The Urtak Project’s declared mission is to find out what the world is thinking and to share that knowledge with the world.A grand vision to have and Urtak is well on the way to realising it, having recently passed their 10,000,000th response milestone, after over 50,000 questions asked.
Two Harvard Alumni, who were roommates at Mather House, founded Urtak a year after graduation in 2008. Aaron Gibraltar (CTO), a physics major with a penchant for squash and Marc Lizoain (CEO) a staunch Canadian who definitely doesn’t suffer from pogonophobia.
They work out of an office space in the Lower East Side of Manhattan. The office is littered with books like “The Black Hole War” by Leonard Susskind, Fernand Braudel’s “The Perspective of the World” and “The Short Stories of F. Scott Fitzgerald.” Aaron types code at his desk whilst techno music blares from his headphones and Marc sits opposite, stroking his beard and purveying possible marketing strategies.
“Urtak” (an Icelandic word that means statistical sample) has come along way in three years. It took the New York startup 17 months to collect their first three million responses in July 2009 and their growth began to gather pace, in just 11 months they doubled their responses to 6 million. Their database recorded nine million responses in the next seven and a half months, three years to the month since the launch.
Questions on an Urtak come in the form of Yes/No/Don’t Care so that answering and making comparisons with other polls is straightforward. Urtak’s question-serving algorithm ensures that participants are asked high-quality questions, and also limits poll result manipulation.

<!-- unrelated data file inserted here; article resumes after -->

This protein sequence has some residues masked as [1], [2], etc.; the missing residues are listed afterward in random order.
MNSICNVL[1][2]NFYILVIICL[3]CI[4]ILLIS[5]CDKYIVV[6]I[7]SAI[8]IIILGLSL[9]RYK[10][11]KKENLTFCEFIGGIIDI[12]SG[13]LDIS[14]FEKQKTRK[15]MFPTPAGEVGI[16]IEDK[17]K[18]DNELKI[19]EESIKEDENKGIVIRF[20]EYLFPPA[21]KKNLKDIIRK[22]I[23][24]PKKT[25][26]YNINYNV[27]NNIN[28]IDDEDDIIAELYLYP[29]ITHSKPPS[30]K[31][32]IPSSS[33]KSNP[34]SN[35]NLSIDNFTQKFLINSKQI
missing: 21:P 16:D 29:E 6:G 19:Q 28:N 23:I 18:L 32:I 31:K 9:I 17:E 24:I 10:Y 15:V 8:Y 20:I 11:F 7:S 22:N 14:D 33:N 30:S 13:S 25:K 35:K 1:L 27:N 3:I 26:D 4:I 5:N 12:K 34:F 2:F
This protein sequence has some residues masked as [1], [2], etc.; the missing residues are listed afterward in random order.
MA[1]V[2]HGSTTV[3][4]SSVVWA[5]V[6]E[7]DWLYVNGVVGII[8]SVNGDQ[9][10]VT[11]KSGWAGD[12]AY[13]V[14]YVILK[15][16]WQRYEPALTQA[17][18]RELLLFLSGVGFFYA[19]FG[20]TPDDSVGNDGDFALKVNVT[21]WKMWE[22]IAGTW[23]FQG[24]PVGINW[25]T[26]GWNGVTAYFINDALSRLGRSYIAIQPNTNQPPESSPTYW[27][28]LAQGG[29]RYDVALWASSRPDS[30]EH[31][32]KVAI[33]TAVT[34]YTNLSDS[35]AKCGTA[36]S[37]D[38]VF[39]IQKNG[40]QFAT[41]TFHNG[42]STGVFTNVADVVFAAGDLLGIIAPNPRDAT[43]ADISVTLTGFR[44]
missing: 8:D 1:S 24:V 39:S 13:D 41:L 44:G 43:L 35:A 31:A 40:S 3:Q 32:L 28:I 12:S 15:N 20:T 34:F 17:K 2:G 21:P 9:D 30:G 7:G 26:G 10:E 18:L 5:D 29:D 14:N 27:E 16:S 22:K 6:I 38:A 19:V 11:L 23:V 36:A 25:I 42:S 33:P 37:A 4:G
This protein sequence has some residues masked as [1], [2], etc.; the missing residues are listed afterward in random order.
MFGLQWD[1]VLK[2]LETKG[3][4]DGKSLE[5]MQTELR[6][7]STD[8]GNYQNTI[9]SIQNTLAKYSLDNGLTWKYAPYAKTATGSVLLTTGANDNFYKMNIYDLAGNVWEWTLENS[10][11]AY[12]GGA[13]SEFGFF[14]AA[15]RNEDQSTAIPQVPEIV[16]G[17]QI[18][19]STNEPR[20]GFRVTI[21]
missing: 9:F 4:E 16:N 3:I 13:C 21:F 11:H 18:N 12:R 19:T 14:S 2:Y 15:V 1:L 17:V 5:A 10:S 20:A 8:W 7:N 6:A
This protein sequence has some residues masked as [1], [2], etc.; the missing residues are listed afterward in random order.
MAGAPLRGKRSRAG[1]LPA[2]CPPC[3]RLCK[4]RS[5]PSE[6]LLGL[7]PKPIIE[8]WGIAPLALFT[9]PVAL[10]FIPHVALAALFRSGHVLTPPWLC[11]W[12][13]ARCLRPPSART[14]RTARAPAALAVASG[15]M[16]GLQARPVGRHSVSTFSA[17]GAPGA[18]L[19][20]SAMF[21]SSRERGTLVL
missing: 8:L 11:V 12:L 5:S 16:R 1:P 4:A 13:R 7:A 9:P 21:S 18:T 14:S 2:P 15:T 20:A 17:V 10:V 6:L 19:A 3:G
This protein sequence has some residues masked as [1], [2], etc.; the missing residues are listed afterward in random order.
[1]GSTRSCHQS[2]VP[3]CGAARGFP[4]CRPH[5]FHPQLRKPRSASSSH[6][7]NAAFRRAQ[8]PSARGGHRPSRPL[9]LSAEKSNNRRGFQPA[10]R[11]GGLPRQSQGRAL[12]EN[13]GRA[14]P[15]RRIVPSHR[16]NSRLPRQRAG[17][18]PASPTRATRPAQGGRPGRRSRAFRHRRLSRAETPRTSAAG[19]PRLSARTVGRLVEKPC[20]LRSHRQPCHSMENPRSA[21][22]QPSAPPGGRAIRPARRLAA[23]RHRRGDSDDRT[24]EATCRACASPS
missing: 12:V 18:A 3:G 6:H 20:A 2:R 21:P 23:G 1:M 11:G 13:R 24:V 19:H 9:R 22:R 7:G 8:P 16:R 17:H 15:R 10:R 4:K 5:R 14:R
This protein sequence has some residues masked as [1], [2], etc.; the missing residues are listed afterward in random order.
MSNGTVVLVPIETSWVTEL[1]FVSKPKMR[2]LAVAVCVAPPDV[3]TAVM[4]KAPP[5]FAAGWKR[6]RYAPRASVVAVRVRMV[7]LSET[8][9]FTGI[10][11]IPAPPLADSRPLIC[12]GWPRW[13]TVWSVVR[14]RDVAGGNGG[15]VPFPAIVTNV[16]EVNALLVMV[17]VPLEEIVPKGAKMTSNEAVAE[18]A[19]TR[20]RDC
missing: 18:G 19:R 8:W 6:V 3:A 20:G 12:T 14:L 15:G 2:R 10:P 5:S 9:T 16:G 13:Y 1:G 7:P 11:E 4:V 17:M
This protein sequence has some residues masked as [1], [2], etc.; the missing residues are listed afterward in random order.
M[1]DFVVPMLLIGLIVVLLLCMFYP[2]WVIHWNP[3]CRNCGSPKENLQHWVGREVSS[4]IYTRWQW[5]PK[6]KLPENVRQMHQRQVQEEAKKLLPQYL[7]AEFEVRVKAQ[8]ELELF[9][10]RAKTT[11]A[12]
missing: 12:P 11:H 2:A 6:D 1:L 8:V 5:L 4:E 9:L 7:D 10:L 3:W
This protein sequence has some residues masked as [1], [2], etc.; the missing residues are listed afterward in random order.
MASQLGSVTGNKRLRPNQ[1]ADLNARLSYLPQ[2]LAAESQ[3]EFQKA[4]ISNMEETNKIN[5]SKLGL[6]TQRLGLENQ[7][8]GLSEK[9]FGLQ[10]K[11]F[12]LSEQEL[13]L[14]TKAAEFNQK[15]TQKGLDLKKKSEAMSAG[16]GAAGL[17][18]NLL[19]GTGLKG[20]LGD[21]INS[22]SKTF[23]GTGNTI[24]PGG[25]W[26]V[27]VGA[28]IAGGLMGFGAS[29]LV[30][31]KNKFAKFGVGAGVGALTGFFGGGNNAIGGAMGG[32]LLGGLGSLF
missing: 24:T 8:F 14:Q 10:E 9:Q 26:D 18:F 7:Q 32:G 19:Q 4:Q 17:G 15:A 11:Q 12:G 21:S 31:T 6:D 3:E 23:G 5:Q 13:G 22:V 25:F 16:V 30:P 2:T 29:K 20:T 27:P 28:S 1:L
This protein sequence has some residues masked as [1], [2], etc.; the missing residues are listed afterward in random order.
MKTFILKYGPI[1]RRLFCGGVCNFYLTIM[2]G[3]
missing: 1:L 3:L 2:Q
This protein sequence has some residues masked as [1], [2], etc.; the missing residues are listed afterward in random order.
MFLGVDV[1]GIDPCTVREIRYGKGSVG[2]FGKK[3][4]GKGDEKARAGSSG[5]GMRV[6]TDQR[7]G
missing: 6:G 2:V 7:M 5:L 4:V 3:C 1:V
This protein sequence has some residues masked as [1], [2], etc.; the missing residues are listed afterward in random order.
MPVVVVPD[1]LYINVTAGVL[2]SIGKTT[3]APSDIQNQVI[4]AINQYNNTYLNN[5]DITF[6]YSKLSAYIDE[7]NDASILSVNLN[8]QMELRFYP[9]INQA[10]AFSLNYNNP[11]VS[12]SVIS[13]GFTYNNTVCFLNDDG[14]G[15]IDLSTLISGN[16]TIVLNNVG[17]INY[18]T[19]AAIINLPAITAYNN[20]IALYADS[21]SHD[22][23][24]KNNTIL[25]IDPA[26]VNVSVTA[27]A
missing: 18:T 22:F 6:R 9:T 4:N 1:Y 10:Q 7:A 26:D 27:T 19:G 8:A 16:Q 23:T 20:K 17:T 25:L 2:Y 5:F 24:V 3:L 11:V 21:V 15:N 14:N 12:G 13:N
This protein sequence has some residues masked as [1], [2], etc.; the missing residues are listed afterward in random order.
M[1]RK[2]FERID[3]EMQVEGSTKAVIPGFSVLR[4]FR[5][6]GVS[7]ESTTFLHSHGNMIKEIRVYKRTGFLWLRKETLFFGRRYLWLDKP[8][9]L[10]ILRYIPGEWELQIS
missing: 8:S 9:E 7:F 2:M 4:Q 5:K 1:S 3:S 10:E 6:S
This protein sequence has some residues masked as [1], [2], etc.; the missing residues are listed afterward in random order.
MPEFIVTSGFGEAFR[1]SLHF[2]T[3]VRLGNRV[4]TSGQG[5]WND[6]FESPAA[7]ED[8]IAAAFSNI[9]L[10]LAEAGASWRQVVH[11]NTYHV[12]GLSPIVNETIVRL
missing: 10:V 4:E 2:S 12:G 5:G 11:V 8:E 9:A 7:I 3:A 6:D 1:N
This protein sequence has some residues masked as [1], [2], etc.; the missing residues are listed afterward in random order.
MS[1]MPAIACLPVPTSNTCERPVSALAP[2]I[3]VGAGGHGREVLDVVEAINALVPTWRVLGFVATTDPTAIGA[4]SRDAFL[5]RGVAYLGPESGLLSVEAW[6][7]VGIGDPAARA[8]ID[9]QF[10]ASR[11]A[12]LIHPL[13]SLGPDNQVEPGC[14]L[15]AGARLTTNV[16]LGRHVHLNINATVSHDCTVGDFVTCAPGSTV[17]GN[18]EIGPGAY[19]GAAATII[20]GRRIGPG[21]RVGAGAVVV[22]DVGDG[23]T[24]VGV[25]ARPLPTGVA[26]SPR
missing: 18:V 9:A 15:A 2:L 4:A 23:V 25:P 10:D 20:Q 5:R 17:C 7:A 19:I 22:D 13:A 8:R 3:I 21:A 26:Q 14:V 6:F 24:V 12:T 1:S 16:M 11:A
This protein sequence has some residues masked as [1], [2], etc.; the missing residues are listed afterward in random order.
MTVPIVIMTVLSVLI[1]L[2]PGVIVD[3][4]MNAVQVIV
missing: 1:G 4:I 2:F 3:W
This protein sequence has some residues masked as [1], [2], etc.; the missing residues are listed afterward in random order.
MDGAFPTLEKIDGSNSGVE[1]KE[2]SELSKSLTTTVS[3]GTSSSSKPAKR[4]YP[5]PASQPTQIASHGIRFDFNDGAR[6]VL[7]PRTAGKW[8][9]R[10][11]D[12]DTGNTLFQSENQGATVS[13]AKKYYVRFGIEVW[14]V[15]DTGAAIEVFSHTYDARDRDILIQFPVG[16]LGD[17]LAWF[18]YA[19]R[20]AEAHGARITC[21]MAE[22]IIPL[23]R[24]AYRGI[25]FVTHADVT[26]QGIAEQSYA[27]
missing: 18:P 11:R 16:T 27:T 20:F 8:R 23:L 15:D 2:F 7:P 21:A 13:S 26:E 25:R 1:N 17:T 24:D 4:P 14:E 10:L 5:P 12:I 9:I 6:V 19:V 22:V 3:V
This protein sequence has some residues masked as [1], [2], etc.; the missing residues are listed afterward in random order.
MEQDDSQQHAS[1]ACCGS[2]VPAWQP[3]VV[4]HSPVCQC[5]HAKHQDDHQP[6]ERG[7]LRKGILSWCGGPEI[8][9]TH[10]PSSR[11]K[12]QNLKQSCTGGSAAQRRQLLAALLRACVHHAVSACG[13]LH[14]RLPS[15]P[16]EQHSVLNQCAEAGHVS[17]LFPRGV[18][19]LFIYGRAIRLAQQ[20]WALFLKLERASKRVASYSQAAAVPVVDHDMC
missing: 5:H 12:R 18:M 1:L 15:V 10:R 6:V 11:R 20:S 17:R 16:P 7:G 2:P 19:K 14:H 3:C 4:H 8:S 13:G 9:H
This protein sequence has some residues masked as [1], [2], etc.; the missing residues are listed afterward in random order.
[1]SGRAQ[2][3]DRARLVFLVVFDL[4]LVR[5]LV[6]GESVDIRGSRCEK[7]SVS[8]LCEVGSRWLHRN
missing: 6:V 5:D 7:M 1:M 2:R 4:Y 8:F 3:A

10,000,000 responses is an impressive achievement and definitely shows that people care about the mission of this company. Urtak challenges traditional polls and surveys where results tend to be skewed when questions come from one source only. This is where Urtak enters with its collaborative web polls, the biggest leap forward in polling techniques since George Gallup first sent out his researchers to meet the people way back in 1936.
The world has moved on since Gallup asked his first question and ticked the box on the questionnaire. Now anyone can create an Urtak, and anyone who takes part can pitch in with his or her own questions as well, the crucial innovation that gives Urtak its edge.
Embedding an Urtak poll allows site owners to quickly gain information about their audience, with the added value of responses to questions posed by their users. All the information gathered in all the polls is publicly available for analysis and the searchable database of that information grows ever more extensive.
The Urtak Project and its 10,000,000 response highlight a continuing trend of growth and success in the New York tech startup scene. A sharp increase in seed investors and micro venture capitalists has come as a direct result of innovative startups that are changing the world, just like Urtak.
So, I strongly urge all readers to create their own Urtak to find out what both their community and the world are thinking!
NOW WATCH: Ideas videos
Business Insider Emails & Alerts
Site highlights each day to your inbox.